Retailers seek to retain customers: considering the potential revenue and competitive edge to be gained or lost, smart retailers need to invest in customer retention solutions

Retailers seek to retain customers: considering the potential revenue and competitive edge to be gained or lost, smart retailers need to invest in customer retention solutions – Supply Chain Management

Emily Kay

Thanks to a clear focus on retaining loyal customers, Bernie & Phyl’s Furniture has enjoyed tremendous revenue growth over the past six years. The furniture retailer “absolutely” pegs its expansion from $15 million in 1998 to an estimated $100 million in 2004 to the company’s customer-retention approach, says Larry Rubin, chief operating officer and chief financial officer with the Norton, Mass.-based firm.

“Making the customer happy and having them tell friends about us,” says Rubin, “is of major importance in our success.”

The time has long since passed when retailers knew every customer’s personal history and purchasing inclination and could tailor sales to each of them individually. Intense competitive demands to reduce costs and boost profits, increasingly demanding shoppers expecting superior multichannel support and expanding purchasing options have dramatically changed customer relationships.

Although wooing and winning customers are critical for retailers, creating loyal customers and holding onto them is tougher than ever. “If retailers don’t become more customer focused,” says Jeff Marr, people, products and strategies vice president with Walker Information Inc., a customer loyalty management research firm in Indianapolis, Ind., “it’s only a matter of time before customers go around the corner to a competitor that can provide a better shopping experience.”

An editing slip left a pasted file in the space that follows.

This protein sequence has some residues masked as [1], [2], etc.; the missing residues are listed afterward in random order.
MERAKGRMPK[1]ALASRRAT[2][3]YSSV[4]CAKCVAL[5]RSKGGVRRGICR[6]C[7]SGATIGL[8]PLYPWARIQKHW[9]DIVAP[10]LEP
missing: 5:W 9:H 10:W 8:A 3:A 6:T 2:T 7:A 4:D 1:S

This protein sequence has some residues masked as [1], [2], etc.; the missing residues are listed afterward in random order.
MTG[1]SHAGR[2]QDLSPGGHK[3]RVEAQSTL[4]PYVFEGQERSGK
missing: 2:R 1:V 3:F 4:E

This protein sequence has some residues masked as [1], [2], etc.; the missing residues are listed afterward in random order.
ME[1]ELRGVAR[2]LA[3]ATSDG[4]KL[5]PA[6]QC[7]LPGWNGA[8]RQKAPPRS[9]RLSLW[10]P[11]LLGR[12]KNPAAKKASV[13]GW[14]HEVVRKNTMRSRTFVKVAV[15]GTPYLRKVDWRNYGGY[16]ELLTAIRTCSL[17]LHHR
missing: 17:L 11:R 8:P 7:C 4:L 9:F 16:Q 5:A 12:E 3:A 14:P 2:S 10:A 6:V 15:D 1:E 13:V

Van Rhodes, marketing decision support manager with Newport News Inc., a women’s clothing retailer in Newport News, Va., confirms the challenge that retailers face. “It is supremely difficult to attract and retain customers,” says Rhodes, whose company is a division of $2.3 billion Spiegel Inc. “Women’s apparel and catalogs are brutal businesses.”

Struggling through a poor economy for the past few years, retailers are carefully scrutinizing their approaches–from marketing to service–to enhancing and personalizing relationships with each customer. Leading Internet retailers use a variety of technological solutions to strengthen their brands and hold on to customers. Sears, Roebuck and Co. customers can place, track and manage their orders online, and Dell Computer Corp. customers receive online support by communicating instantly with customer service agents. customers regularly receive Web-based product offerings tailored to their specific preferences and can chat online and in real time with other customers about their experiences with related products.

Bottom-Line Results

It’s easy to understand why retaining loyal customers has become an essential retail strategy. Merchants can achieve substantial financial gains by fostering robust customer relationships through superior products, prices and consistent service across all customer communications channels.

Customer loyalty “has a powerful effect on the bottom line,” says Channing Rollo, business intelligence manager with ClientLogic Corp., a Nashville, Tenn.-based customer management services outsourcer. “A 5% increase in retention can result in a bottom-line profit increase of up to 75%, depending on the industry.”